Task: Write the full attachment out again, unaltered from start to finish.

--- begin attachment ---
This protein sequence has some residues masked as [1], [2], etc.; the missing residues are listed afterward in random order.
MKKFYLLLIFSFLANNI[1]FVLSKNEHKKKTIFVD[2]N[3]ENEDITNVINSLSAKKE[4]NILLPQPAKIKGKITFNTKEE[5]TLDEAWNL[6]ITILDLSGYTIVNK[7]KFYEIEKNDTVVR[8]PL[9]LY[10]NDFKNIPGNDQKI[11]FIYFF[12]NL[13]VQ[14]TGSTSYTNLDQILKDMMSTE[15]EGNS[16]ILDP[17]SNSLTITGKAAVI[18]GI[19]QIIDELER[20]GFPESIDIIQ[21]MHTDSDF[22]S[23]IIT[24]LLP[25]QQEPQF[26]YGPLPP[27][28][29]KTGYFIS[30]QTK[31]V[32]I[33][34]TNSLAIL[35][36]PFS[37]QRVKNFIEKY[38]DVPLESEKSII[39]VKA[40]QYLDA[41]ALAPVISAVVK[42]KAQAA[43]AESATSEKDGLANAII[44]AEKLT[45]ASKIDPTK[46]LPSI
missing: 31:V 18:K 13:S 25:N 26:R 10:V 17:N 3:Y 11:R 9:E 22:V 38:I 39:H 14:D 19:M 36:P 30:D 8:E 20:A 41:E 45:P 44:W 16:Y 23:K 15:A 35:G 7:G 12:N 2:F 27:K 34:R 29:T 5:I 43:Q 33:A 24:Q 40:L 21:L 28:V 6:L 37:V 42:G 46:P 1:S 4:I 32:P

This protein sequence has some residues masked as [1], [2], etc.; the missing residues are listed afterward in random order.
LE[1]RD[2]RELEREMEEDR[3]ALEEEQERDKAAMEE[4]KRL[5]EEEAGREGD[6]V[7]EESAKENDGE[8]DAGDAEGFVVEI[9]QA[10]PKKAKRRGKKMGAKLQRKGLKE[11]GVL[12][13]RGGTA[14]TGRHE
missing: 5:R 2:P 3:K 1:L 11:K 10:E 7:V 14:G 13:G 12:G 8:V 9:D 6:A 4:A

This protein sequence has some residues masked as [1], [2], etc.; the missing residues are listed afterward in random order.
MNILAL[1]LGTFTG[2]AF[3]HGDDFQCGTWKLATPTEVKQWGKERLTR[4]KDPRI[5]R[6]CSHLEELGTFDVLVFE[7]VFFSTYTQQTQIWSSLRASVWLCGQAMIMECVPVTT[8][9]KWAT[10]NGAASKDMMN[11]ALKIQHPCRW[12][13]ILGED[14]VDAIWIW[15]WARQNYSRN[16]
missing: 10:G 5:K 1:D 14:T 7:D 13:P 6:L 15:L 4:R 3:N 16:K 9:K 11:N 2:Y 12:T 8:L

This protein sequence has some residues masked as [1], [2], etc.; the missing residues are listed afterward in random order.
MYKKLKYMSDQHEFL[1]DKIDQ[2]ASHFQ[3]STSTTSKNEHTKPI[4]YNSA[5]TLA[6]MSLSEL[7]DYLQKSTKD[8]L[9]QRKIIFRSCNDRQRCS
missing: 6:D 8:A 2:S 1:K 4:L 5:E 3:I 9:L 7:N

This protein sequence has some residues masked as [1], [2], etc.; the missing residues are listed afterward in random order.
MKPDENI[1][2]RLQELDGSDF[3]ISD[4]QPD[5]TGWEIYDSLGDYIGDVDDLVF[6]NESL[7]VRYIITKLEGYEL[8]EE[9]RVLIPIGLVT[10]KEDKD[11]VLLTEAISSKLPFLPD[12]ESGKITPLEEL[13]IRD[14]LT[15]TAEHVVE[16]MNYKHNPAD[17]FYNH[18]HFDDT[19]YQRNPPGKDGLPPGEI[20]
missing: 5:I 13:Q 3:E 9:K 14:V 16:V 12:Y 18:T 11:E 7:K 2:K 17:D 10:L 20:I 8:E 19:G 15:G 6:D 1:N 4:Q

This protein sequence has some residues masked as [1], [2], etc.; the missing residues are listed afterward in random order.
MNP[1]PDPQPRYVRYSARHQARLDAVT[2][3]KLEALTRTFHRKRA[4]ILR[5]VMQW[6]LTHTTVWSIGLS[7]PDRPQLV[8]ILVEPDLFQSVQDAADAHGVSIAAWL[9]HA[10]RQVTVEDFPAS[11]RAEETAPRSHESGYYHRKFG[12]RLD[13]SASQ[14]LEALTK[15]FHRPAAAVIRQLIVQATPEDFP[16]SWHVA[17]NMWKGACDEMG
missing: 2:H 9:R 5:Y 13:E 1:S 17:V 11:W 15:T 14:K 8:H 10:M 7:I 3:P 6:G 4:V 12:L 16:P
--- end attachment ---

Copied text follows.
This protein sequence has some residues masked as [1], [2], etc.; the missing residues are listed afterward in random order.
MKKFYLLLIFSFLANNI[1]FVLSKNEHKKKTIFVD[2]N[3]ENEDITNVINSLSAKKE[4]NILLPQPAKIKGKITFNTKEE[5]TLDEAWNL[6]ITILDLSGYTIVNK[7]KFYEIEKNDTVVR[8]PL[9]LY[10]NDFKNIPGNDQKI[11]FIYFF[12]NL[13]VQ[14]TGSTSYTNLDQILKDMMSTE[15]EGNS[16]ILDP[17]SNSLTITGKAAVI[18]GI[19]QIIDELER[20]GFPESIDIIQ[21]MHTDSDF[22]S[23]IIT[24]LLP[25]QQEPQF[26]YGPLPP[27][28][29]KTGYFIS[30]QTK[31]V[32]I[33][34]TNSLAIL[35][36]PFS[37]QRVKNFIEKY[38]DVPLESEKSII[39]VKA[40]QYLDA[41]ALAPVISAVVK[42]KAQAA[43]AESATSEKDGLANAII[44]AEKLT[45]ASKIDPTK[46]LPSI
missing: 31:V 18:K 13:S 25:N 26:R 10:V 17:N 3:Y 11:R 9:E 22:V 38:I 39:H 14:D 19:M 36:P 30:D 8:E 20:A 41:E 45:P 44:W 16:Y 23:K 15:A 35:G 7:G 12:N 2:F 27:K 34:R 29:T 5:I 43:Q 33:A 24:Q 40:L 21:L 28:V 6:L 37:V 42:G 46:P 1:S 4:I 32:P

This protein sequence has some residues masked as [1], [2], etc.; the missing residues are listed afterward in random order.
LE[1]RD[2]RELEREMEEDR[3]ALEEEQERDKAAMEE[4]KRL[5]EEEAGREGD[6]V[7]EESAKENDGE[8]DAGDAEGFVVEI[9]QA[10]PKKAKRRGKKMGAKLQRKGLKE[11]GVL[12][13]RGGTA[14]TGRHE
missing: 5:R 2:P 3:K 1:L 11:K 10:E 7:V 14:G 13:G 12:G 8:V 9:D 6:A 4:A

This protein sequence has some residues masked as [1], [2], etc.; the missing residues are listed afterward in random order.
MNILAL[1]LGTFTG[2]AF[3]HGDDFQCGTWKLATPTEVKQWGKERLTR[4]KDPRI[5]R[6]CSHLEELGTFDVLVFE[7]VFFSTYTQQTQIWSSLRASVWLCGQAMIMECVPVTT[8][9]KWAT[10]NGAASKDMMN[11]ALKIQHPCRW[12][13]ILGED[14]VDAIWIW[15]WARQNYSRN[16]
missing: 10:G 5:K 1:D 14:T 7:D 13:P 6:L 15:L 4:R 3:N 16:K 9:K 11:N 2:Y 12:T 8:L

This protein sequence has some residues masked as [1], [2], etc.; the missing residues are listed afterward in random order.
MYKKLKYMSDQHEFL[1]DKIDQ[2]ASHFQ[3]STSTTSKNEHTKPI[4]YNSA[5]TLA[6]MSLSEL[7]DYLQKSTKD[8]L[9]QRKIIFRSCNDRQRCS
missing: 6:D 8:A 2:S 1:K 4:L 5:E 3:I 9:L 7:N

This protein sequence has some residues masked as [1], [2], etc.; the missing residues are listed afterward in random order.
MKPDENI[1][2]RLQELDGSDF[3]ISD[4]QPD[5]TGWEIYDSLGDYIGDVDDLVF[6]NESL[7]VRYIITKLEGYEL[8]EE[9]RVLIPIGLVT[10]KEDKD[11]VLLTEAISSKLPFLPD[12]ESGKITPLEEL[13]IRD[14]LT[15]TAEHVVE[16]MNYKHNPAD[17]FYNH[18]HFDDT[19]YQRNPPGKDGLPPGEI[20]
missing: 5:I 13:Q 3:E 9:K 14:V 16:V 12:Y 18:T 11:E 7:K 2:K 17:D 10:L 20:I 8:E 19:G 15:G 6:D 1:N 4:Q

This protein sequence has some residues masked as [1], [2], etc.; the missing residues are listed afterward in random order.
MNP[1]PDPQPRYVRYSARHQARLDAVT[2][3]KLEALTRTFHRKRA[4]ILR[5]VMQW[6]LTHTTVWSIGLS[7]PDRPQLV[8]ILVEPDLFQSVQDAADAHGVSIAAWL[9]HA[10]RQVTVEDFPAS[11]RAEETAPRSHESGYYHRKFG[12]RLD[13]SASQ[14]LEALTK[15]FHRPAAAVIRQLIVQATPEDFP[16]SWHVA[17]NMWKGACDEMG
missing: 2:H 9:R 5:Y 13:E 1:S 17:V 11:W 15:T 14:K 8:H 10:M 7:I 3:P 6:G 4:V 12:L 16:P